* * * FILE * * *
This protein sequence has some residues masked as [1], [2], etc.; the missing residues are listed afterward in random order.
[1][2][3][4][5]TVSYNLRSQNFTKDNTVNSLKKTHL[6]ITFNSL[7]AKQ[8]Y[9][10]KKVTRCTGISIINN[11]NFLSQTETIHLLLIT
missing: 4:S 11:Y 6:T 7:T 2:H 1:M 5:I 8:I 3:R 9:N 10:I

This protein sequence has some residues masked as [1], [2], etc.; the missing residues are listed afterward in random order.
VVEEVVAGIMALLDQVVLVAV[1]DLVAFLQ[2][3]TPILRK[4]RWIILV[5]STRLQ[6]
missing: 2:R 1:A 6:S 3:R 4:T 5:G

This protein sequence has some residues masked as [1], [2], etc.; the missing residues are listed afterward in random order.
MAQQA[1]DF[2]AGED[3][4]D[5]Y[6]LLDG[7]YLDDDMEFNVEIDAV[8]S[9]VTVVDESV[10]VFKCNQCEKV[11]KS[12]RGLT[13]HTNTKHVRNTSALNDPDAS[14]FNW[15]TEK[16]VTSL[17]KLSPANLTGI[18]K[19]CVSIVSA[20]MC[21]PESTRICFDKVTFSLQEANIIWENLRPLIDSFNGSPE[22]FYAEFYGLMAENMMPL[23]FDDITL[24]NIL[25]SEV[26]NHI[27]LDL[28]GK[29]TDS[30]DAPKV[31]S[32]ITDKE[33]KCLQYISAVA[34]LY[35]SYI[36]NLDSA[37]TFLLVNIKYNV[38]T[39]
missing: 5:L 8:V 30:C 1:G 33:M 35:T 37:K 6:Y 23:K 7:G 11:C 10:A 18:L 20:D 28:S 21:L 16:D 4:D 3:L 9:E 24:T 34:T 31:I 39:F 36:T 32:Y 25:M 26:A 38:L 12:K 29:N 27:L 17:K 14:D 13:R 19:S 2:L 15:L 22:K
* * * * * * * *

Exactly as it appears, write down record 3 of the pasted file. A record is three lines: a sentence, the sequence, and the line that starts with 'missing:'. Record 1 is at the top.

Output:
This protein sequence has some residues masked as [1], [2], etc.; the missing residues are listed afterward in random order.
MAQQA[1]DF[2]AGED[3][4]D[5]Y[6]LLDG[7]YLDDDMEFNVEIDAV[8]S[9]VTVVDESV[10]VFKCNQCEKV[11]KS[12]RGLT[13]HTNTKHVRNTSALNDPDAS[14]FNW[15]TEK[16]VTSL[17]KLSPANLTGI[18]K[19]CVSIVSA[20]MC[21]PESTRICFDKVTFSLQEANIIWENLRPLIDSFNGSPE[22]FYAEFYGLMAENMMPL[23]FDDITL[24]NIL[25]SEV[26]NHI[27]LDL[28]GK[29]TDS[30]DAPKV[31]S[32]ITDKE[33]KCLQYISAVA[34]LY[35]SYI[36]NLDSA[37]TFLLVNIKYNV[38]T[39]
missing: 5:L 8:V 30:C 1:G 33:M 35:T 37:K 6:Y 23:K 7:G 11:C 10:A 18:L 20:D 28:S 21:L 16:D 4:D 3:L 9:E 24:T 34:T 31:I 39:F 36:T 32:Y 25:M 26:A 38:L 12:K 29:N 27:L 17:K 14:D 13:R 19:S 2:L 15:L 22:K